Pond de l'Archeveche - hundreds thousands of padlocks locked to a bridge by random couples, as a symbol of their eternal love. After another iconic Pont des Arts bridge was cleared of the padlocks in 2010 (as a safety measure), people started to place their love symbols on this one. Today both of the bridges are full of love locks again.

    Anders Andersson/National Geographic Traveler Photo Contest

    National Geographic Traveler Photo Contest Entries

    Slide 2

    A bird's view of tulip fields near Voorhout in the Netherlands, photographed with a drone in April 2015.

    Aashit Desai/National Geographic Traveler Photo Contest

    National Geographic Traveler Photo Contest Entries

    Slide 3

    Angalamman Festival is celebrated every year in a small town called Kaveripattinam in Tamil Nadu. Devotees, numbering in tens of thousands, converge in this town the day after Maha Shivratri to worship the deity Angalamman, meaning 'The Guardian God'. During the festival some of the worshippers paint their faces that personifies Goddess Kali. Other indulge in the ritual of piercing iron rods throughout their cheeks.

    Allan Gichigi/National Geographic Traveler Photo Contest

    National Geographic Traveler Photo Contest Entries

    Slide 4

    Kit Mikai is a natural rock formation about 40m high found in Western Kenya. She goes up the rocks regularly to meditate. Kit Mikai, Kenya

    Chris Ludlow/National Geographic Traveler Photo Contest

    National Geographic Traveler Photo Contest Entries

    Slide 5

    On a weekend trip to buffalo from Toronto we made a pit stop at Niagara Falls on the Canadian side. I took this shot with my nexus 5 smartphone. I was randomly shooting the falls themselves from different viewpoints when I happened to get a pretty lucky and interesting shot of this lone seagull on patrol over the falls. I didn't even realize I had captured it in the shot until I went back through the photos a few days later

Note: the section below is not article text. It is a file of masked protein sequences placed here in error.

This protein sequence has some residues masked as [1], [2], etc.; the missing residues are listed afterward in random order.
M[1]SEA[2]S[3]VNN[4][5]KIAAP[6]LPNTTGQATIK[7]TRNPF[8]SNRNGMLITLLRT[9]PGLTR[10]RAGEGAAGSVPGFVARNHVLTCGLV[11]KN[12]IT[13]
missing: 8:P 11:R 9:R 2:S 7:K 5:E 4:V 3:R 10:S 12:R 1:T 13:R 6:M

Jassen T./National Geographic Traveler Photo Contest

    National Geographic Traveler Photo Contest Entries

    Slide 6

    Incredibly beautiful and extremely remote. Koehn Lake, Mojave Desert, California. Aerial Image.

    Howard Singleton/National Geographic Traveler Photo Contest

    National Geographic Traveler Photo Contest Entries

    Slide 7

    Lucky timing! The oxpecker was originally sitting on hippo's head. I could see the hippo was going into a huge yawn (threat display?) and the oxpecker had to vacate it's perch. When I snapped the pic, the oxpecker appeared on the verge of being inhaled and was perfectly positioned between the massive gaping jaws of the hippo. The oxpecker also appears to be screeching in terror and back-pedaling to avoid being a snack!

    Abrar Mohsin/National Geographic Traveler Photo Contest

    National Geographic Traveler Photo Contest Entries

    Slide 8

    The Yetis of Nepal - The Aghoris as they are called are marked by colorful body paint and clothes

    Madeline Crowley/National Geographic Traveler Photo Contest

    National Geographic Traveler Photo Contest Entries

    Slide 9

    Taken from a zodiac raft on a painfully cold, rainy day

    Ian Bird/National Geographic Traveler Photo Contest

    National Geographic Traveler Photo Contest Entries

    Slide 10

    This wave is situated right near the CBD of Sydney. Some describe it as the most dangerous wave in Australia, due to it breaking on barnacle covered rocks only a few feet deep and only ten metres from the cliff face. If you fall off you could find yourself in a life and death situation. This photo was taken 300 feet directly above the wave from a helicopter, just as the surfer is pulling into the lip of the barrel.

  • Recent Slide Shows

Comments

0 Comments

Comment Preview

Your name will appear as username ( settings | log out )

You may use these HTML tags and attributes: <a href=""> <b> <em> <strong> <i> <blockquote>